How to Choose a Web Developer

Choosing a Web Developer

DemoSelecting a web developer can be a difficult decision, especially if you are not familiar with the intricacies of the internet, browsers, search engines, search engine placement optimization, web accessibility, web standards and other nuances of creating a successful web site. Often the developer will talk a good story and give you a convincing presentation, but how do you know what their real level of expertise is?

I've talked to business owners who already have a web site and don't understand why they aren't at the top of the Search Engines. If we lose potential projects to other web developers we like to know why, and this often involves visiting the new web site that we didn't have the opportunity to develop. Often what we find appalls us! We can tell by looking at the source code that the new site is most likely going to disappoint the client who will be telling his friends "I paid for a web site and it didn't help my business - no one can find it in the search engines."

Naturally professional ethics prevent us from contacting the potential client who took his business elsewhere and telling him where his developer is going wrong, but in the hopes of educating businesses planning to have a web site developed, we're going to give you some tips on what to look for when you're choosing a web developer. We may not be the right developer for your project but here are some things to look for before you make your decision.

Is your site required by law to be Handicap Accessible?

The site might have pretty colors, flash headers, moving graphics, music and other bells and whistles to impress the client, but will it rank well in the search engines? Will potential customers be able to navigate through the site? Will potential customers with sight or hearing handicaps be able to find what your business is trying to sell or will they abandon your site when they can't read the small fonts or their screen readers can't read the content for them?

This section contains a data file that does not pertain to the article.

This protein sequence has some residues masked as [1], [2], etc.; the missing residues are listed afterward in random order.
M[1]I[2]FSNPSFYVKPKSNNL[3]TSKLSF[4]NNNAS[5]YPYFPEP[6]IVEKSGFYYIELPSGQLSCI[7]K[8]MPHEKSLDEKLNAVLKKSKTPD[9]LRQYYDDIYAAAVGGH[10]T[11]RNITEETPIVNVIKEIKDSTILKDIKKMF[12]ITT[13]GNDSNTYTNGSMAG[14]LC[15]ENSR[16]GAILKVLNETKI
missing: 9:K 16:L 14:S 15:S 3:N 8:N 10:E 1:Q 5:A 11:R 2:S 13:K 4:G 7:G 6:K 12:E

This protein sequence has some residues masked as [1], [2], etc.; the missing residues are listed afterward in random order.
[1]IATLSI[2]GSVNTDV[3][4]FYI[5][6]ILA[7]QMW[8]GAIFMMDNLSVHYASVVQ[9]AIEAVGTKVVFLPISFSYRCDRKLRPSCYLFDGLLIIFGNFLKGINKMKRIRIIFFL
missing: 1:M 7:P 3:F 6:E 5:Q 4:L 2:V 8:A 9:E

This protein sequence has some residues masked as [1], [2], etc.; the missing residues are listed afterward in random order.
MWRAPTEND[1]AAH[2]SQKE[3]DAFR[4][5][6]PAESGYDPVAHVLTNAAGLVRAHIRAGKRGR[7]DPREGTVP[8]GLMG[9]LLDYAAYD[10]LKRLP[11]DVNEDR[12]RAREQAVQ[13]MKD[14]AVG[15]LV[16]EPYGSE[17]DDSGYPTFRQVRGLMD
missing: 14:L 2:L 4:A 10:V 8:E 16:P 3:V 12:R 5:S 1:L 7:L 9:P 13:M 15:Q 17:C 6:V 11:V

If your business falls under the Americans with Disabilities Act of 1990 or Section 508 of the Rehabilitation Act of 1973, your site MUST be handicap accessible.

If you are not required by law to have an accessible site, it may be a good business decision to have an accessible site, keeping in mind that according to census data, more than 750 million people worldwide have disabilities and those numbers are increasing as the population ages. Do you really want to prevent 750 million potential customers from viewing your web site?

Optimized Web Sites for Top Search Engine Results

Optimizing web sites for top search engine ranking is almost a science and there are companies devoted to placing your website at the top of Search Engine results.

One thing we know is the first step in achieving top rankings is a web site that complies with web coding standards. Search engine spiders travel the internet looking for web sites to add to their databases. If they get confused with the behind the scenes code - they just move on. Spiders don't care how pretty the site is, whether it has moving graphics, sounds and other fancy displays - they only read text code. Search engine spiders tend to get confused when they find javascript and flash - techniques used for rollover buttons and animation - those fancy elements that clients like to see can actually push the web site to the bottom of search results!.